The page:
What shoes haave worked for you? Salomon have been a staple for me but lately my toes have suffered some pain...thinking of trying something new

Trail Pixie Trespas said...

Hi Trailgrrl! I am glad this posting was helpful. Everybody's feet are different so what works me might not work for you too. For trail running I wear the Vasque Velocity W or B width shoes (W is better) and for the roads I wear the Brooks Adrenaline GTS, always Wide width. I have normal arches but tight fascia bands. It doesn't help that I have "skinny" feet that lack fat pads for cushioning. I seek shoes with some forefront cushioning and arch support. Before buying and while trying shoes, I take out the shoe's factory insert and stand on it; if my foot overlaps it I find the shoe too narrow. I will also bend the shoe and if it is very soft/pliable &/or bends at the arch, I put it back in the box. If the shoe bends slightly at the point where my foot would naturally flex near the forefoot and I can put my one orthotic into the shoe for added arch support, I consider a purchase. Too stiff of a shoes might cause achilles problems. Also I wear my orthos in nearly ever shoe I have, even my slippers.

GJS said...

I had been suffering from PF for a few months from playing tennis too much. Then I got tennis elbow and I stopped playing about 8 weeks ago. My PF was pretty much gone until this week when I decided to start using the treadmill at the gym! I, too, do not use anti-inflammatories or cortisione. Personally, I think they are a crutch and only mask the problem giving the sufferer a false sense of healing. I'll have to try those night splints. I am also trying a supplement called Liga-Tend so I'm hoping this gives me some relief from both of my tendon issues! I have been in PT for 6 weeks for the elbow and I'm not seeing any results except for some muscle tone in my shoulders and upper back!
Were your orthotics from your podiatrist? Do you really feel they are helpful? When I was really having trouble a few months ago I found a taping method that helped soooo much! Also, I like your reminder about not going barefoot. I live in Arizona and I wear sandals daily and go barefoot all day long. I'll have to keep this in mind!

Trail Pixie Trespas said...

GJS, You are wise to take time to heal so you can play again. I have orthotics were from my podiatrist but they didn't work as well, nor feel as supportive, as the PowerStep Pinnacle I use in all of my shoes (except for my great Dansko clogs and Mephisto sandals that have excellent arch support). Where did you find the taping method, I have seen others tape and would live a refresher. Enjoy AZ!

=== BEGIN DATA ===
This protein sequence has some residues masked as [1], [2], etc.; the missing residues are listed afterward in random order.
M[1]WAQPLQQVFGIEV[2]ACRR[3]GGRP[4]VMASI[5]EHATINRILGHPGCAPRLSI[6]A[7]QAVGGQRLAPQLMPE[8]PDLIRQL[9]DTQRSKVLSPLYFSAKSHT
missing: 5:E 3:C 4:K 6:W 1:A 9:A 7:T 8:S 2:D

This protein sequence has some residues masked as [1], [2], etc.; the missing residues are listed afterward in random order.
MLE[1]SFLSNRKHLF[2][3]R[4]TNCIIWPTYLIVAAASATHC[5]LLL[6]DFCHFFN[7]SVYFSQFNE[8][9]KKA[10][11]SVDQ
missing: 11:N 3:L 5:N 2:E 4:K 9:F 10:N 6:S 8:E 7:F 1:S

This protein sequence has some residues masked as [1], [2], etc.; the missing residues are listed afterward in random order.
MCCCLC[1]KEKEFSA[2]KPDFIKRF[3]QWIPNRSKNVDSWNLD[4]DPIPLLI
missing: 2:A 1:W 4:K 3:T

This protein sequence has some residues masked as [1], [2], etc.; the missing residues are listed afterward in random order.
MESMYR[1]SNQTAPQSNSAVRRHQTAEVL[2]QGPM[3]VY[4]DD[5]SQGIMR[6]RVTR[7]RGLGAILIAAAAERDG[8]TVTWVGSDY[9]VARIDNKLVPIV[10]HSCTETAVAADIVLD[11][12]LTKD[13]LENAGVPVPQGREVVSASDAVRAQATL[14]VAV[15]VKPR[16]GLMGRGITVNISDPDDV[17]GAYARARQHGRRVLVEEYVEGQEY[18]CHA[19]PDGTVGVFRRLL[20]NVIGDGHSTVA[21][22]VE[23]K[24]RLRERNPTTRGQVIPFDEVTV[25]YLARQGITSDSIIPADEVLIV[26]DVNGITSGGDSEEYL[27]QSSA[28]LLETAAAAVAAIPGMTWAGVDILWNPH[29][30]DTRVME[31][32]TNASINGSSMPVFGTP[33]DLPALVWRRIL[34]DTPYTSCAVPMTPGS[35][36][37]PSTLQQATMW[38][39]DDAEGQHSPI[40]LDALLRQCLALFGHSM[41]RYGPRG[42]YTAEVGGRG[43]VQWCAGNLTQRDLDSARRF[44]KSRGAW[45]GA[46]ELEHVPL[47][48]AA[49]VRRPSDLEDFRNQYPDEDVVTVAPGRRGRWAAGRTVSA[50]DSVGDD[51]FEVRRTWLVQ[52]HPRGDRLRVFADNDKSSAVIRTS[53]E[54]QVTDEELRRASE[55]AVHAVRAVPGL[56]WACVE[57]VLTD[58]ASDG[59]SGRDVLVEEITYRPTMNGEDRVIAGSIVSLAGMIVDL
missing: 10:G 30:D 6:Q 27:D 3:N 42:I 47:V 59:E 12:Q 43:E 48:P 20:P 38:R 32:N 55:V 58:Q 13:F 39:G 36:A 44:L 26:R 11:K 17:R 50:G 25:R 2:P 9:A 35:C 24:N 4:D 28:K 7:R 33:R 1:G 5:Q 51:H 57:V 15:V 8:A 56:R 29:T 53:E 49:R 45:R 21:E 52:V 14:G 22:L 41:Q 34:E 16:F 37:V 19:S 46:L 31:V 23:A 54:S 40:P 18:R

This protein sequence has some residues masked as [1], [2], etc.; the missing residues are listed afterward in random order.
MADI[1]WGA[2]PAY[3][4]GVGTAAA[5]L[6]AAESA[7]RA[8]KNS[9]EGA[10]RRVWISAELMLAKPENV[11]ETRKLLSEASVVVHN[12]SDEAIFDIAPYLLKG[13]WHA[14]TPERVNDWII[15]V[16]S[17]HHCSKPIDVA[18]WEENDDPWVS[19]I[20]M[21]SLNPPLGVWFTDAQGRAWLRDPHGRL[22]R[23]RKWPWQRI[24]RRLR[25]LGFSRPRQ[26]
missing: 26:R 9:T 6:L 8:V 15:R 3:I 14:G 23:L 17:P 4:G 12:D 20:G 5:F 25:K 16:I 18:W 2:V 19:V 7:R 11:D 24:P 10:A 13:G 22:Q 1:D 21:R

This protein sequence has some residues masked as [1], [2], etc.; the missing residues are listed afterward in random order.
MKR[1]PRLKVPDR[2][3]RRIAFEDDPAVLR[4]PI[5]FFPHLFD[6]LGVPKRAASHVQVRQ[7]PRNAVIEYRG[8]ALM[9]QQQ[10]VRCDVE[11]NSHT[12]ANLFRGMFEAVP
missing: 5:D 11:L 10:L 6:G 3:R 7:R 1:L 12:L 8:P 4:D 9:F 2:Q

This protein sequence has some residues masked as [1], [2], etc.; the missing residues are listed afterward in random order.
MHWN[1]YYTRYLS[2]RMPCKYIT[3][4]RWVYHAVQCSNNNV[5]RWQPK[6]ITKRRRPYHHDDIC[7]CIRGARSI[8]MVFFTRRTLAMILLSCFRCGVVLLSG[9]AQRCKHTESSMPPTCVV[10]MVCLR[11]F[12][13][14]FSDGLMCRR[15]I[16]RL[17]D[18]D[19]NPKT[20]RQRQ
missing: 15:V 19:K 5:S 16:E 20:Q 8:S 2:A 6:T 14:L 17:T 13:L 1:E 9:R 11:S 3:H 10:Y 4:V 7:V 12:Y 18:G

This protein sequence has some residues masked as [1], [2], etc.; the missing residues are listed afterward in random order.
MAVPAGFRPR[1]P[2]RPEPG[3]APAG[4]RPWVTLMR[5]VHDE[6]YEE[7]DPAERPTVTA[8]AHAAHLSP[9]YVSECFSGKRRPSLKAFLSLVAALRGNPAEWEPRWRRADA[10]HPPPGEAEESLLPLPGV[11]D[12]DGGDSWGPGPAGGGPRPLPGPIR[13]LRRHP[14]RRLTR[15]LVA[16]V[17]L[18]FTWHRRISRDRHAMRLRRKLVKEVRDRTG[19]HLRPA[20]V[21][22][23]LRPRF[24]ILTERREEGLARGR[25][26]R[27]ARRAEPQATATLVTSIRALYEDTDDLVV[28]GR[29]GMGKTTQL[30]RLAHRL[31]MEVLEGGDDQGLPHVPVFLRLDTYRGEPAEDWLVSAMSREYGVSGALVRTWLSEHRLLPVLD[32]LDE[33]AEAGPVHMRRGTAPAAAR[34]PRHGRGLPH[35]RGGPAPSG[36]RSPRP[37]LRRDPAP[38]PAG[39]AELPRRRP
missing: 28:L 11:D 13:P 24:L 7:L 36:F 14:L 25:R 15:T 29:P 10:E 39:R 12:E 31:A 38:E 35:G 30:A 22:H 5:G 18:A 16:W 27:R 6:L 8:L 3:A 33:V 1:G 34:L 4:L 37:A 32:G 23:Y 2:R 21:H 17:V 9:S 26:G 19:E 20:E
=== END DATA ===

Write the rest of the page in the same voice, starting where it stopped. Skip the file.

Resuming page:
GJS said...

I have a pair of Earth sandals and Dansko's but I've grown to love my Earth shoes more. Go figure! Here's a link to the taping method that I found helpful:

Hope this helps!

Unknown said...

I was just diagnosed with PF two days ago and they gave me a cortisonze shot in my right heel. My left heel feels the tingle too but not as bad. They taped me. Here are two URLs with the tape method and
The shot did not work and today I'm in the removable boot. Tomorrow is the MRI to looks for a fracture. I have no idea what I did or how I got this. I'm not overweight, don't stand a lot, don't play sports, although I have been a tap dancer the past 2 yrs. and do not want to give that up. I didn't realize arch supports were so important. I've been doing the rolling on the ice bottle too. Even tried the muscle stimulator electrode zapping last night from my husband's knee replacement therapy. Seems to me that "stretching would make this PF worse" so how does stretching, doing the exercises, etc. relieve the PF when doing the dancing or sports iritates it? I'm confused the doctor is not helpful rushing me through their process with no answers.

Dan said...

I walked/jogged on pavement two days in a row and my PF flared up again. Time to break out the roller and sexy splint again!